February’s Best New Fiction

February brings us a wide variety of historical fiction set around the world (France! Vietnam! Japan! England!), as well as two stories set in Maine. Whether you’re in the mood for melancholy and beautiful reads, light comedies, or a mixture of both, you’ll find plenty of books to love during this month of chocolate and love letters.

Lincoln in the Bardo, by George Saunders
If your preferred depiction of our 16th President lies somewhere between Team of Rivals and Abraham Lincoln: Vampire Hunter, you can’t miss Saunders’ debut novel, which straddles the line between historical fiction and the supernatural with daring aplomb. The “bardo” of the title refers to the Tibetan Buddhist term for limbo or purgatory, a “neither here nor there” waiting room between lives; in this case it’s a cemetery occupied by apparitions unwilling to fully depart this mortal coil, as well as the president himself, grieving the loss of his young son. It promises to be revered as a masterpiece alongside Saunders’ critically acclaimed, beloved short stories.

A Piece of the World, by Christina Baker Kline
Ever wondered how Andrew Wyeth’s iconic 1948 painting Christina’s World came to be? Ever wish someone would pull a Sondheim and conjure up a creation story a la Sundays in the Park with George? You’re in luck! That’s exactly what Kline (author of Orphan Trainamong others) has done with A Piece of the World, in which she imagines the life of Anna Christina Olson, Wyeth’s dark-haired, enigmatic subject. Famously depicted from the back as she crawls across a field toward her family’s farmhouse in Maine, Christina was Wyeth’s neighbor, a woman twice his age whose physical ailments he nonetheless related to. This emotionally resonant character portrait (in both senses of the word) promises to be full of memorable relationships and tragic detail.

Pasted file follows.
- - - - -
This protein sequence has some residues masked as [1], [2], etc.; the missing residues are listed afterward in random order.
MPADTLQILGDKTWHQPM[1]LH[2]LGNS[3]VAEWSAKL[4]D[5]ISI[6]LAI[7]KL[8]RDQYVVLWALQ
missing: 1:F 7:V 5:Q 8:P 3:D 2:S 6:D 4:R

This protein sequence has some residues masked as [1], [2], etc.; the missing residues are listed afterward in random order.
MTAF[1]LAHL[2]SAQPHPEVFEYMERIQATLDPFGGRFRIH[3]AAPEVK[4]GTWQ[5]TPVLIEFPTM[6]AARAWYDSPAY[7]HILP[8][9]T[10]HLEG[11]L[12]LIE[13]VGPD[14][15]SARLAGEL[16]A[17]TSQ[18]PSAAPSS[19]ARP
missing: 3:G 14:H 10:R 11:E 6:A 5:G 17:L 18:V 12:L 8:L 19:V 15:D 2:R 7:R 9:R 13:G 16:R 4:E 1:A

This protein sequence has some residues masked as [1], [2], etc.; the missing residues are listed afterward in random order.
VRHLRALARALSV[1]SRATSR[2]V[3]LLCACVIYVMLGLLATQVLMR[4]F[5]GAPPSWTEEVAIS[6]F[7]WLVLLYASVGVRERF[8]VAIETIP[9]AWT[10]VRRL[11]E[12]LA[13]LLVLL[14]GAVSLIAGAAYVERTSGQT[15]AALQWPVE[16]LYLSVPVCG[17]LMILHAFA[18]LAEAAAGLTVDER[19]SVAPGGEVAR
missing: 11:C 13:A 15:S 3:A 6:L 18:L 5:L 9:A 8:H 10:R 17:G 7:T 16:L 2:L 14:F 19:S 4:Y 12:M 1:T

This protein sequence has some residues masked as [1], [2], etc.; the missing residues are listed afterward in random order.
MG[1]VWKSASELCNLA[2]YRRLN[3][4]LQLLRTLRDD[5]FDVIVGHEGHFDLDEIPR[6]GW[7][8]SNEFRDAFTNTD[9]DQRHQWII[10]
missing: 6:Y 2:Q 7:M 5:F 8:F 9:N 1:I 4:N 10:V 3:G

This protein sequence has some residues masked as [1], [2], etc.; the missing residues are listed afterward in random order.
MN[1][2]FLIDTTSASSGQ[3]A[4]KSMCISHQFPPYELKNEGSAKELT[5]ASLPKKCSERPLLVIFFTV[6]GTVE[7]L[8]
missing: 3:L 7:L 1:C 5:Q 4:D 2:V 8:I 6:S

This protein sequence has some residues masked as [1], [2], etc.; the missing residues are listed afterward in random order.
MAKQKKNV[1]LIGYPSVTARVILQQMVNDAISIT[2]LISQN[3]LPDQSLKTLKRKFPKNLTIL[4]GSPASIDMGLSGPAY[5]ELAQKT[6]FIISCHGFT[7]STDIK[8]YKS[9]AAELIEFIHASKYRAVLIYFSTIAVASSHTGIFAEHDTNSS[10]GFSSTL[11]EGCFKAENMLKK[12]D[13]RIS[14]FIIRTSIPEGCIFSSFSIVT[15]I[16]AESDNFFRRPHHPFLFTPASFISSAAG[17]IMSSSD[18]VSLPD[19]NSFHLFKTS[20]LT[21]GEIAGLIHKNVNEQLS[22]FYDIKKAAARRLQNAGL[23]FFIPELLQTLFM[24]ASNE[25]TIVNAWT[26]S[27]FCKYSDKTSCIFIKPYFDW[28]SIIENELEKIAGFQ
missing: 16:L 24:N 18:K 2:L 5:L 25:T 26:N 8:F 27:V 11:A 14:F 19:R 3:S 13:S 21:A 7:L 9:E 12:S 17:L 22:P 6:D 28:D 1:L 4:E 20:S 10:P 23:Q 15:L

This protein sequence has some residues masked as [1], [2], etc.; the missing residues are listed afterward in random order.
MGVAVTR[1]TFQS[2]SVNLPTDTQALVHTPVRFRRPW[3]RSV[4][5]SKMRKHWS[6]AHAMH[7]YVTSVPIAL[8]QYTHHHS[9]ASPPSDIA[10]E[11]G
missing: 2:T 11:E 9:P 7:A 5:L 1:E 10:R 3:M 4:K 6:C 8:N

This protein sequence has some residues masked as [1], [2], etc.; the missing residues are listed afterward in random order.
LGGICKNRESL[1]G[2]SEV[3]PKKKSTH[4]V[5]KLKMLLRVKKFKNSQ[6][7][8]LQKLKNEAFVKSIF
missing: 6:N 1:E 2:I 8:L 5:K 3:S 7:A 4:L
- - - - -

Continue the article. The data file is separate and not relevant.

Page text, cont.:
The Chilbury Ladies’ Choir, by Jennifer Ryan
An epistolary novel set in an English village in 1940, Ryan’s debut concerns itself with the women who’ve been left behind during World War II. Although the local church choir has disbanded with the mens’ absence, music professor Primrose Trent is having none of that and swiftly reinstates the songbirds as a ladies-only group. A series of letters and diary entries from a wide range of sympathetic characters, as well as the historical setting, should appeal to fans of Helene Hanff’s 84, Charing Cross Road and Steve Kluger’s Last Days of Summer.

The Refugees, by Viet Thanh Nguyen
This collection of short stories, centered on themes of immigration and displacement (specifically of Vietnamese people after “the American War”), is by the critically acclaimed, Pulitzer Prize–winning author of The Sympathizer. The nine shorts are heartbreaking, but also wide-ranging, humorous, and beautifully depicted. Ghosts from the Vietnam War show up, as do families living in San Francisco, San Jose, and Ho Chi Minh City, who are struggling not to merely survive but to live their best lives.

My Not So Perfect Life, by Sophie Kinsella